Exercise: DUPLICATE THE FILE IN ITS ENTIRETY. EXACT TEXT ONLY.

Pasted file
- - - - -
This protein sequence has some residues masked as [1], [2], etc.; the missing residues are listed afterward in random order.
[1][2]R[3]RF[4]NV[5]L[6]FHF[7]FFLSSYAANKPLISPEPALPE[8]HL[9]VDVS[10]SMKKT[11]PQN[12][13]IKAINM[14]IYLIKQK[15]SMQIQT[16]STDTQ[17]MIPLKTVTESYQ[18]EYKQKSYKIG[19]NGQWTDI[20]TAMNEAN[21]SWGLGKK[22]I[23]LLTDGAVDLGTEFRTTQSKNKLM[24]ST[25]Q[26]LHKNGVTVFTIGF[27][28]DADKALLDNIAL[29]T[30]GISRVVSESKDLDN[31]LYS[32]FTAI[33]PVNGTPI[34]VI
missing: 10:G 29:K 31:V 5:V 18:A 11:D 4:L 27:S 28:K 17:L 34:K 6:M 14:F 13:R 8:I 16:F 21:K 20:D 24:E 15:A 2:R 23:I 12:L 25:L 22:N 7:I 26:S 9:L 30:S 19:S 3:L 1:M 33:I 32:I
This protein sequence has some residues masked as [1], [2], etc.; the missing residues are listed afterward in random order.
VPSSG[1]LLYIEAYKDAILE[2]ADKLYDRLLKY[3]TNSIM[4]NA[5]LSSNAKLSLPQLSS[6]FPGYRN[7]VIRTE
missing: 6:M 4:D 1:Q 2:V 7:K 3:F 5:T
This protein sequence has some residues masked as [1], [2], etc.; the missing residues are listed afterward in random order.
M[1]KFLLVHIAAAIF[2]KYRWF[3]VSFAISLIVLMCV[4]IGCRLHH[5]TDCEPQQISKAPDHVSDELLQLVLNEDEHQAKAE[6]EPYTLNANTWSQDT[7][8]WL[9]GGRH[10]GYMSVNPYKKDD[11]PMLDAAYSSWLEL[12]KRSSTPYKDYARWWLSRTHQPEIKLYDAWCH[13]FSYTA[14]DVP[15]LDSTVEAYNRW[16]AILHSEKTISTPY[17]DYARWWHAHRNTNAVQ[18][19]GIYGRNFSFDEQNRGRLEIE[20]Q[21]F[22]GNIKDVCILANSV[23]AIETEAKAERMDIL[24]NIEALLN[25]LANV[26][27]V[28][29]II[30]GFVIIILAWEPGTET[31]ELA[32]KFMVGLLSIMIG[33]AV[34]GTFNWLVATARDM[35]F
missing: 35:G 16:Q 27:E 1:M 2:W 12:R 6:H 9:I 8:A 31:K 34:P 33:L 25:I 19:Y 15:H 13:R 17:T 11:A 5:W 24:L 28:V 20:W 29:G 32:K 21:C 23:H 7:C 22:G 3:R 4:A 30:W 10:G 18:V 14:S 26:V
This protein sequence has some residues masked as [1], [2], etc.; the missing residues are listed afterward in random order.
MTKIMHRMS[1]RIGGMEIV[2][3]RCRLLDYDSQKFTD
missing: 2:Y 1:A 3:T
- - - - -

This protein sequence has some residues masked as [1], [2], etc.; the missing residues are listed afterward in random order.
[1][2]R[3]RF[4]NV[5]L[6]FHF[7]FFLSSYAANKPLISPEPALPE[8]HL[9]VDVS[10]SMKKT[11]PQN[12][13]IKAINM[14]IYLIKQK[15]SMQIQT[16]STDTQ[17]MIPLKTVTESYQ[18]EYKQKSYKIG[19]NGQWTDI[20]TAMNEAN[21]SWGLGKK[22]I[23]LLTDGAVDLGTEFRTTQSKNKLM[24]ST[25]Q[26]LHKNGVTVFTIGF[27][28]DADKALLDNIAL[29]T[30]GISRVVSESKDLDN[31]LYS[32]FTAI[33]PVNGTPI[34]VI
missing: 10:G 29:K 31:V 5:V 18:A 11:D 4:L 27:S 28:K 17:L 34:K 6:M 14:F 13:R 8:I 16:F 21:K 20:D 24:E 15:A 2:R 23:I 12:L 25:L 22:N 7:I 26:S 9:L 30:S 19:S 3:L 1:M 33:I 32:I
This protein sequence has some residues masked as [1], [2], etc.; the missing residues are listed afterward in random order.
VPSSG[1]LLYIEAYKDAILE[2]ADKLYDRLLKY[3]TNSIM[4]NA[5]LSSNAKLSLPQLSS[6]FPGYRN[7]VIRTE
missing: 6:M 4:D 1:Q 2:V 7:K 3:F 5:T
This protein sequence has some residues masked as [1], [2], etc.; the missing residues are listed afterward in random order.
M[1]KFLLVHIAAAIF[2]KYRWF[3]VSFAISLIVLMCV[4]IGCRLHH[5]TDCEPQQISKAPDHVSDELLQLVLNEDEHQAKAE[6]EPYTLNANTWSQDT[7][8]WL[9]GGRH[10]GYMSVNPYKKDD[11]PMLDAAYSSWLEL[12]KRSSTPYKDYARWWLSRTHQPEIKLYDAWCH[13]FSYTA[14]DVP[15]LDSTVEAYNRW[16]AILHSEKTISTPY[17]DYARWWHAHRNTNAVQ[18][19]GIYGRNFSFDEQNRGRLEIE[20]Q[21]F[22]GNIKDVCILANSV[23]AIETEAKAERMDIL[24]NIEALLN[25]LANV[26][27]V[28][29]II[30]GFVIIILAWEPGTET[31]ELA[32]KFMVGLLSIMIG[33]AV[34]GTFNWLVATARDM[35]F
missing: 35:G 16:Q 27:E 1:M 2:W 12:R 6:H 9:I 8:A 31:K 34:P 33:L 25:I 19:Y 15:H 13:R 17:T 11:A 5:W 24:L 28:V 20:W 29:G 32:K 21:C 23:H 7:C 22:G 3:R 4:A 30:W 10:G 18:V 14:S 26:V
This protein sequence has some residues masked as [1], [2], etc.; the missing residues are listed afterward in random order.
MTKIMHRMS[1]RIGGMEIV[2][3]RCRLLDYDSQKFTD
missing: 2:Y 1:A 3:T